1. Don’t be afraid to ask questions

Starting an art collection can be daunting. There’s so much to consider, including your budget and how much space you have to store pieces. So, before you finalise an art purchase, don’t be afraid to ask questions about it. This can also help ensure you get good value for your money and only buy authentic pieces. Those working in the industry are always willing to chat and provide information for you — it’s their passion. Enquire about the artist, which materials have been used, the condition, its price, and how it should be framed. Don’t worry about asking the ‘wrong’ question either — there’s no such thing.

  1. Buy what you love

Art is very personal, so what constitutes a great piece is subjective. As such, you should always buy what you love. You needn’t worry about trends — it’s your art, your home. If a beautiful painting resonates with you, give it a new home, whether that’s an acrylic-based image of your favourite place, a commissioned picture of your pet, or something solely conceptual. Meanwhile, many people purchase art purely for investment purposes, with the idea of making money from it, but there’s no pressure to get involved with this side of the industry. When buying a piece of art, don’t worry about its future value — all that matters is it brings some joy to your life. Purchase the art that speaks to you and you’ll love it for years to come.

  1. Start small

As a beginner, starting small is the best way to go about collecting art, particularly if you’re on a budget. You could begin with A5 art prints from one of your favourite artists, for instance. The idea is to spend time perfecting your collection, and over the years, your selection will grow and grow. Even if you’ve got your eye on a well-known piece, you can buy these at an affordable rate as famous artists often release printed editions of their works in smaller, less-expensive batches.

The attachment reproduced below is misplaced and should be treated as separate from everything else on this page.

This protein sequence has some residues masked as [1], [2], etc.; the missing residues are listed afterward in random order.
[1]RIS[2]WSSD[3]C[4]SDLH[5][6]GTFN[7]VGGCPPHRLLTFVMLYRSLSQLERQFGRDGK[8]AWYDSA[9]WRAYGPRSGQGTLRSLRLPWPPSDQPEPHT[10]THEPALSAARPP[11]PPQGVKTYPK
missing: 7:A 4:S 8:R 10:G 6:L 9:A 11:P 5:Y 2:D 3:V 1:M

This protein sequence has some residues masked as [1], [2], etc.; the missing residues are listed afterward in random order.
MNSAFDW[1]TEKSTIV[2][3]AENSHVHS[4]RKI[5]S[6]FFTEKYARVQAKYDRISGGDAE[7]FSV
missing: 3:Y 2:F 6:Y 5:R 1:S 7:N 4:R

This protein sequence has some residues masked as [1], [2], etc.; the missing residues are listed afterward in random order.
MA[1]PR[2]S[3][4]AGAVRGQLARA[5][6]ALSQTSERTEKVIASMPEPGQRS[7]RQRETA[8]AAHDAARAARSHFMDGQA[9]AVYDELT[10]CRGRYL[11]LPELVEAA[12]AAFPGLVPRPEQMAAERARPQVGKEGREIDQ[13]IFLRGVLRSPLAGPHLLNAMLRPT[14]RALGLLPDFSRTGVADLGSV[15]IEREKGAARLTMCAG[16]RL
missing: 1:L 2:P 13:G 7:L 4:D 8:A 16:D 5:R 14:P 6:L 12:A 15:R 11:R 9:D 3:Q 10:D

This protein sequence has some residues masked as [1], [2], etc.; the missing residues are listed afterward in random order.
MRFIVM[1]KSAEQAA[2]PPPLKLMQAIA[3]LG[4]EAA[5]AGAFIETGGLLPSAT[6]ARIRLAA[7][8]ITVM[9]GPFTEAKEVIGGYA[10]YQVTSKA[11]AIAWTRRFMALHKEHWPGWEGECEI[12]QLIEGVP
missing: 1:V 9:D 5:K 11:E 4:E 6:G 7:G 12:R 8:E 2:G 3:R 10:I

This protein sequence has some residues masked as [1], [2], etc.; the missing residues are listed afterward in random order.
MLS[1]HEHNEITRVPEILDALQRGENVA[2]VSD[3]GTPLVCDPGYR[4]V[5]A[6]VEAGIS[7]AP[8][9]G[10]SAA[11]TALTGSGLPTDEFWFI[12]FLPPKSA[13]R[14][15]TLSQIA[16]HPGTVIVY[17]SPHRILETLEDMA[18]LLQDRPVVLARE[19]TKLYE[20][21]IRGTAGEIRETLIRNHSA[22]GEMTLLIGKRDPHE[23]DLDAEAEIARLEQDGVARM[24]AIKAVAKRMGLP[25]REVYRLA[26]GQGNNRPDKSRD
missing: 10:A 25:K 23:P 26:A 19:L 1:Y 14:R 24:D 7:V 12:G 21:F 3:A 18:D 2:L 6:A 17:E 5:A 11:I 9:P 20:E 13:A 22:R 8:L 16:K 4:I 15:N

1. Consider where to place your art

Deciding where to place your artwork is just as important as choosing which pieces to buy, otherwise you might head home with your new purchase and never hang it up. Do you have enough room, for example? Consider the art’s dimensions and weight to help you identify the best place for display to avoid being unable to find room for it. If you already have art on your walls, these will need to be factored in too. Experiment with different positions to see if it blends in with the rest of your artwork, as well as your interiors. Move it around. Place it in different rooms. Whether it’s to stop and intrigue, or to settle and calm, you want it to have a presence in a room. You’ll also need to think about how lighting will impact the art and whether the piece matches your home’s colour scheme.